With the ITI Academy, the German centre of the International Theatre Institute has launched an exchange, mentoring and qualification programme for 20 emerging artists and curators in connection with Theater der Welt 2023. The future of internationality and diversity in the performing arts is the focus of the programme.
The idea came up at a board meeting some years ago, where we thought about how we can involve more young and diverse members in the ITI, and what we might need to offer them. Since I had already developed a few programmes for young artists during that time, such as mentoring programmes, I came up with this idea of an academy. We thought Theater der Welt would be a good context, because there are lots of international artists and festival-makers there, so it’s a good place to meet and talk to people.
Starting from this initial idea, we planned for the ITI Academy a structure of four modules and an additional mentoring programme. It was important for us to have enough time to deal with current relevant issues when it comes to transnational cooperation in the performing arts and to work out thematic priorities together in advance. At the same time, we wanted the fellows to be personally empowered in their professional development through individual mentoring – and maybe even have an intergenerational dialogue for both sides. Our hope was to build a sustainable network, which gives the fellows more time to get to know each and maybe even to start creating something together. Anastasija, what was your intention when you applied for the ITI Academy programme?
There were several reasons why I applied. Before working as a director, I worked as an actress at a German municipal theatre with very rigid structures, very little diversity and very little space for discussing issues, like what kind of theatre do we want to make, what kind of audiences do we want to attract and who has access, who is in the artistic teams, who is represented on stage and who isn’t. The ITI Academy gave me the opportunity to learn more about what theatre and theatre-making needs in order to be more diverse, more sustainable, and what kinds of tools and actions I can identify to subvert structures and mechanisms, which are often exclusive and harmful. I feel I’m learning from the other fellows in that sense, because there are different perspectives, questions and topics present in the Academy. This was exactly my hope when I applied: to have this dialogue with artists with various experiences, knowledge and artistic positions, who also want to move towards change in the municipal theatre landscape as well as in the independent theatre scene.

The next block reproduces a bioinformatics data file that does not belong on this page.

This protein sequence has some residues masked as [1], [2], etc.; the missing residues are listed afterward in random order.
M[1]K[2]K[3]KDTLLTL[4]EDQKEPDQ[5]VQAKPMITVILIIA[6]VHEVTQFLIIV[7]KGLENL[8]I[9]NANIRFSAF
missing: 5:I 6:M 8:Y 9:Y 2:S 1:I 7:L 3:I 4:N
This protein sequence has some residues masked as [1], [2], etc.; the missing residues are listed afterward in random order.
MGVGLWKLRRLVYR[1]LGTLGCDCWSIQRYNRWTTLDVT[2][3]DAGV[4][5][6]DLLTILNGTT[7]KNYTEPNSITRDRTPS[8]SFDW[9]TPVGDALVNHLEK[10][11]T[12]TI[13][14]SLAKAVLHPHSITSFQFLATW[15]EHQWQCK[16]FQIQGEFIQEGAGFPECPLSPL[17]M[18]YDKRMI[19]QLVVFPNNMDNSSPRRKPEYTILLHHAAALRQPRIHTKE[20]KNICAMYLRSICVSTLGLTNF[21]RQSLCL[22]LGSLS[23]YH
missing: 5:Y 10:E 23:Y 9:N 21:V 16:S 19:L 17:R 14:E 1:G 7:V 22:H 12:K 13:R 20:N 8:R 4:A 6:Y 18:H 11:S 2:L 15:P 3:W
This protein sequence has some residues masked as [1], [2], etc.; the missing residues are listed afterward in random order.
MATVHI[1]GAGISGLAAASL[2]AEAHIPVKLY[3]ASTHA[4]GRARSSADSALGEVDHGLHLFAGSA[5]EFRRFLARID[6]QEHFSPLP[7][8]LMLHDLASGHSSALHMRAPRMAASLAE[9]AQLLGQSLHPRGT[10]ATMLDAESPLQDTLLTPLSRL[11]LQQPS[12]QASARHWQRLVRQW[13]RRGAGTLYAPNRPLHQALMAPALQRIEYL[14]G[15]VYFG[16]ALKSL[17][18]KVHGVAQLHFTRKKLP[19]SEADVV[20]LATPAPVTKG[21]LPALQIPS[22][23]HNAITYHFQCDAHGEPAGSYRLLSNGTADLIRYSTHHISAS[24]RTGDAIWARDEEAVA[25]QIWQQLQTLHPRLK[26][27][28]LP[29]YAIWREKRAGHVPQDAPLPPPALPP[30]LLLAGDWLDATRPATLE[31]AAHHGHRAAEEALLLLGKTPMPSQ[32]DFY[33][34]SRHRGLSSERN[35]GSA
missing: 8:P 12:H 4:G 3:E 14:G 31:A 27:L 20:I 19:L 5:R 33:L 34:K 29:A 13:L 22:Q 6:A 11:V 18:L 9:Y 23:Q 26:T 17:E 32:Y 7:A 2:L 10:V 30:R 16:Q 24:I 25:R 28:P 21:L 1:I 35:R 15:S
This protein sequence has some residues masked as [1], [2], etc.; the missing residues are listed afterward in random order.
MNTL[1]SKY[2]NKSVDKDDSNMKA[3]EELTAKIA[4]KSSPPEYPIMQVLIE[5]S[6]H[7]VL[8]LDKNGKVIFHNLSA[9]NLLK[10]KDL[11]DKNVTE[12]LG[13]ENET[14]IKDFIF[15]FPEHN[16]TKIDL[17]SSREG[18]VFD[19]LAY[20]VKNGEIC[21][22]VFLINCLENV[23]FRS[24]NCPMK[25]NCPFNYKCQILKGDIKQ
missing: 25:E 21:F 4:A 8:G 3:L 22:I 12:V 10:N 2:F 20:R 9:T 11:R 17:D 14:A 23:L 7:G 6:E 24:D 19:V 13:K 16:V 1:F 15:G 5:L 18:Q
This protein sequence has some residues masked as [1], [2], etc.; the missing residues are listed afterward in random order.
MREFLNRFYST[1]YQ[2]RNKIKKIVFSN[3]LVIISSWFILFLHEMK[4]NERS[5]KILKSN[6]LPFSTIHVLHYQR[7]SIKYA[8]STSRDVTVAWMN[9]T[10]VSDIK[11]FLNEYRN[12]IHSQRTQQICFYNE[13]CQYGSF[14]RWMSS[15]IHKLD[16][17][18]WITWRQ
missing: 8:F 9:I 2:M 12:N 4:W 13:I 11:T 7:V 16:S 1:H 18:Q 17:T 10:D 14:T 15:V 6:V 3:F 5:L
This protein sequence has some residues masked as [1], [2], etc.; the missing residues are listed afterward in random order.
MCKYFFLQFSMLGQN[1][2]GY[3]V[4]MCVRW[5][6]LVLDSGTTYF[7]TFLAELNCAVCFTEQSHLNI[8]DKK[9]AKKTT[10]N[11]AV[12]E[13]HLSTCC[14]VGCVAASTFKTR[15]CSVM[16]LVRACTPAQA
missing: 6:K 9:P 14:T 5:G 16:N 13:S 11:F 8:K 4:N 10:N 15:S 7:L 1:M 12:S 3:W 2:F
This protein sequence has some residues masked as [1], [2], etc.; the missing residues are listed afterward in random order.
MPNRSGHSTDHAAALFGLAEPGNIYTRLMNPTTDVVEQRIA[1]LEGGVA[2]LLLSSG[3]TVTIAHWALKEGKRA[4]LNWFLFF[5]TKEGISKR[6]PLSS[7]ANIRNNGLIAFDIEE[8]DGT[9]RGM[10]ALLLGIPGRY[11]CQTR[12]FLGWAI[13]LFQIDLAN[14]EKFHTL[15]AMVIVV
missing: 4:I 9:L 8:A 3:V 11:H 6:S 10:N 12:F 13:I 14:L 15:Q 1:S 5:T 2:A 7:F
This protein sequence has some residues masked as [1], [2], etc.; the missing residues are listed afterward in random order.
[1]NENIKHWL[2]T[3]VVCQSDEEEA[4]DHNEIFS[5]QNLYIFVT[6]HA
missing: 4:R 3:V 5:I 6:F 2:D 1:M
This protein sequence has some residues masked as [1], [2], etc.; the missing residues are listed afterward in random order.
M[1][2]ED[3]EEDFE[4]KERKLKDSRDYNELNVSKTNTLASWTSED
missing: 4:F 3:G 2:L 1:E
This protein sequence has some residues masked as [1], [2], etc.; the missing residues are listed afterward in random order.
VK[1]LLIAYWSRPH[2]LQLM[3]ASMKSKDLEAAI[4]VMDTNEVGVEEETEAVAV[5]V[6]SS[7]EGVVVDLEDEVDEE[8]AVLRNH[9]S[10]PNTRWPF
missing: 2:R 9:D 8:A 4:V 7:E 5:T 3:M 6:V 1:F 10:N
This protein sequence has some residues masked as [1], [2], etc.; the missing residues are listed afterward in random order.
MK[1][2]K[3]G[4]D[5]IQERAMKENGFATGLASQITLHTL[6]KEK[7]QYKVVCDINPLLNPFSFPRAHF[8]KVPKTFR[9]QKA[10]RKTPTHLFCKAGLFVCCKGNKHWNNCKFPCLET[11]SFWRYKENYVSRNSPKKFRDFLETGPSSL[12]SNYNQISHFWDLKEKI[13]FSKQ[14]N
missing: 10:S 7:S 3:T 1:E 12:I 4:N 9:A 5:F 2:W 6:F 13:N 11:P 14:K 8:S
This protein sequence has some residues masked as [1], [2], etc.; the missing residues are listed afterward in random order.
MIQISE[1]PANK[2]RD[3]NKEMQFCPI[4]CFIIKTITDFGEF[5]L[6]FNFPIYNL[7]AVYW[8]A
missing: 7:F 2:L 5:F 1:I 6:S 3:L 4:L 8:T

And of course, one main reason was my interest to work transnationally. Now I’m very happy that we’re planning a collaboration with my mentor Faisal. I didn’t know how to approach an international collaboration like that before and I feel like I am learning a lot from his perspective, experience and feedback.
Yes, I was very lucky to work with Anastasija, because she’s exploring specific topics that are in line with the context in which I work and that’s what makes our work an interesting conversation. I can understand what she wants to achieve, and I can offer a kind of interaction, based on where I think she can benefit from those topics she wants to explore. By the way, I really think aligning students’ topics of interest with other students coming from different countries would be an interesting option for ITI to explore.
Faisal, you’ve built up an academy programme connected to the BAYIMBA Foundation, you’ve already had the experience of being a mentor in the Festival Academy and now in the ITI Academy. From your point of view, what are the conditions needed to start these kinds of programmes, in order to build a sustainable network, so that the participants really exchange knowledge and ideas amongst each other?
It really depends on the context and what the purpose of the academy is meant to be. In this case, it’s about thinking in the long term: what’s the long-term impact that the academy wants to achieve? And is it only focusing on supporting students from Germany experiencing interactions with other students based in Germany, or do you want the academy to be an international academy? The ITI is an international platform that’s looking at internationalising its efforts and impact, so in my opinion it must have a much more global perspective in terms of its programme. The ITI Academy could do more in the long term to investigate opportunities for its current students to explore other geographical contexts. I find German theatre is very German in a way, with rules and regulations that are not easy to navigate, so bringing in others would really break those boundaries and give the students interesting challenges that they can explore, in order to express other things. And I also think opening the ITI Academy to other students coming from outside would really be very fruitful: they bring a lot of perspectives, can contribute a lot to the programme and that will give it its international dimension.